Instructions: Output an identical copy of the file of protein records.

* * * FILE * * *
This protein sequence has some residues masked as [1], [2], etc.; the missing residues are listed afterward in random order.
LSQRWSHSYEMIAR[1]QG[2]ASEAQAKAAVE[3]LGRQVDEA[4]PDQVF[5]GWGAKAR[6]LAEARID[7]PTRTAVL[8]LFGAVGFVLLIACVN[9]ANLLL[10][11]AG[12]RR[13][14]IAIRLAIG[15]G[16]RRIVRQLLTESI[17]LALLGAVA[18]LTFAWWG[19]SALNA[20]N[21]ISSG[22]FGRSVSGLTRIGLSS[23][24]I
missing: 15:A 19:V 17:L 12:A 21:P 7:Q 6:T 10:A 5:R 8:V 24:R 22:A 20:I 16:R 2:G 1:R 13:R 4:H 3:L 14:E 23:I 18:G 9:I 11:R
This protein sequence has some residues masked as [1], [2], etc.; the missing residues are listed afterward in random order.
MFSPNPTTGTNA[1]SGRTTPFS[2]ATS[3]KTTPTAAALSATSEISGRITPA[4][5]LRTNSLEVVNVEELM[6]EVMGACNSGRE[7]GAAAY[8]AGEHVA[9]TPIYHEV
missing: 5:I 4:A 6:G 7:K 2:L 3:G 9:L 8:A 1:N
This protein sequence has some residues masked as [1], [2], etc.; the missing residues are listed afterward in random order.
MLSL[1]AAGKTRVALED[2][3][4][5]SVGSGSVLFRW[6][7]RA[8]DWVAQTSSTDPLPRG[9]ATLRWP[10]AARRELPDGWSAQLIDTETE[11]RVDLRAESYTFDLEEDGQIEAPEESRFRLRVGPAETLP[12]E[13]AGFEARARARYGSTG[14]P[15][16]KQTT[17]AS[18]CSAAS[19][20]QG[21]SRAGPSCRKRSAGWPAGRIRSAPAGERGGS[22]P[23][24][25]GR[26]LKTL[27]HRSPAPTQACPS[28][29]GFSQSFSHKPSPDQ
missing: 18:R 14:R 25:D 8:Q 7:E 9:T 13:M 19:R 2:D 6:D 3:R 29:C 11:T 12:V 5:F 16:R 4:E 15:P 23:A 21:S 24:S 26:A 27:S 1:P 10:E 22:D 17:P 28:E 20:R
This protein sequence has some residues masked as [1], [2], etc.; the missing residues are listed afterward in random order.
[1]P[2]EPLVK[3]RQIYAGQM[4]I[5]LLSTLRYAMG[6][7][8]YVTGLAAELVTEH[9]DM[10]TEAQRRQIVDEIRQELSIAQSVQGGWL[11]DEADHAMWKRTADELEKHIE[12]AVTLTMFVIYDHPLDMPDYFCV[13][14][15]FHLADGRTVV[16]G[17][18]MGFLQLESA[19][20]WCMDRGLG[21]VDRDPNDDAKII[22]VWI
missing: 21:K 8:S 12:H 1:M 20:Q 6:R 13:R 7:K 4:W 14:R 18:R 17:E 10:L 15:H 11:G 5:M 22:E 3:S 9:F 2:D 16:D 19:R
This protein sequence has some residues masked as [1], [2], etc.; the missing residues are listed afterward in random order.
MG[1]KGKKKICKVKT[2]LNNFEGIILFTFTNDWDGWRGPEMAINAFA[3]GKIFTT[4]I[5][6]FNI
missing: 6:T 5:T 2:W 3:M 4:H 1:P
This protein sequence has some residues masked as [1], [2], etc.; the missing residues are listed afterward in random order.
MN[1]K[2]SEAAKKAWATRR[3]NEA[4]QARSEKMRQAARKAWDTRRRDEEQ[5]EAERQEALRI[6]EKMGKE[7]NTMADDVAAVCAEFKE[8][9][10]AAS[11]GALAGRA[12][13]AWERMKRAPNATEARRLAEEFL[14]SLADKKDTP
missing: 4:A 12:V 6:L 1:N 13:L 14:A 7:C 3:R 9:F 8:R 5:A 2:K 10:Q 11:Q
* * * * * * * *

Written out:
This protein sequence has some residues masked as [1], [2], etc.; the missing residues are listed afterward in random order.
LSQRWSHSYEMIAR[1]QG[2]ASEAQAKAAVE[3]LGRQVDEA[4]PDQVF[5]GWGAKAR[6]LAEARID[7]PTRTAVL[8]LFGAVGFVLLIACVN[9]ANLLL[10][11]AG[12]RR[13][14]IAIRLAIG[15]G[16]RRIVRQLLTESI[17]LALLGAVA[18]LTFAWWG[19]SALNA[20]N[21]ISSG[22]FGRSVSGLTRIGLSS[23][24]I
missing: 15:A 19:V 17:L 12:A 21:P 7:Q 6:T 10:A 5:R 8:V 24:R 22:A 20:I 16:R 2:G 1:R 13:R 4:H 3:L 14:E 23:I 18:G 9:I 11:R
This protein sequence has some residues masked as [1], [2], etc.; the missing residues are listed afterward in random order.
MFSPNPTTGTNA[1]SGRTTPFS[2]ATS[3]KTTPTAAALSATSEISGRITPA[4][5]LRTNSLEVVNVEELM[6]EVMGACNSGRE[7]GAAAY[8]AGEHVA[9]TPIYHEV
missing: 5:I 4:A 6:G 7:K 2:L 3:G 9:L 8:A 1:N
This protein sequence has some residues masked as [1], [2], etc.; the missing residues are listed afterward in random order.
MLSL[1]AAGKTRVALED[2][3][4][5]SVGSGSVLFRW[6][7]RA[8]DWVAQTSSTDPLPRG[9]ATLRWP[10]AARRELPDGWSAQLIDTETE[11]RVDLRAESYTFDLEEDGQIEAPEESRFRLRVGPAETLP[12]E[13]AGFEARARARYGSTG[14]P[15][16]KQTT[17]AS[18]CSAAS[19][20]QG[21]SRAGPSCRKRSAGWPAGRIRSAPAGERGGS[22]P[23][24][25]GR[26]LKTL[27]HRSPAPTQACPS[28][29]GFSQSFSHKPSPDQ
missing: 18:R 14:R 25:D 8:Q 7:E 9:T 13:M 19:R 2:D 6:D 3:R 29:C 11:T 12:V 5:F 16:R 4:E 15:P 23:A 21:S 24:S 26:A 27:S 1:P 10:E 22:D 17:P 28:E 20:R
This protein sequence has some residues masked as [1], [2], etc.; the missing residues are listed afterward in random order.
[1]P[2]EPLVK[3]RQIYAGQM[4]I[5]LLSTLRYAMG[6][7][8]YVTGLAAELVTEH[9]DM[10]TEAQRRQIVDEIRQELSIAQSVQGGWL[11]DEADHAMWKRTADELEKHIE[12]AVTLTMFVIYDHPLDMPDYFCV[13][14][15]FHLADGRTVV[16]G[17][18]MGFLQLESA[19][20]WCMDRGLG[21]VDRDPNDDAKII[22]VWI
missing: 21:K 8:S 12:H 1:M 20:Q 6:R 13:R 7:K 4:W 14:R 18:R 17:E 10:L 15:H 11:G 5:M 22:E 3:S 9:F 2:D 16:D 19:R
This protein sequence has some residues masked as [1], [2], etc.; the missing residues are listed afterward in random order.
MG[1]KGKKKICKVKT[2]LNNFEGIILFTFTNDWDGWRGPEMAINAFA[3]GKIFTT[4]I[5][6]FNI
missing: 6:T 5:T 2:W 3:M 4:H 1:P
This protein sequence has some residues masked as [1], [2], etc.; the missing residues are listed afterward in random order.
MN[1]K[2]SEAAKKAWATRR[3]NEA[4]QARSEKMRQAARKAWDTRRRDEEQ[5]EAERQEALRI[6]EKMGKE[7]NTMADDVAAVCAEFKE[8][9][10]AAS[11]GALAGRA[12][13]AWERMKRAPNATEARRLAEEFL[14]SLADKKDTP
missing: 4:A 12:V 6:L 1:N 13:L 14:A 7:C 3:R 9:F 8:R 5:A 2:K 10:Q 11:Q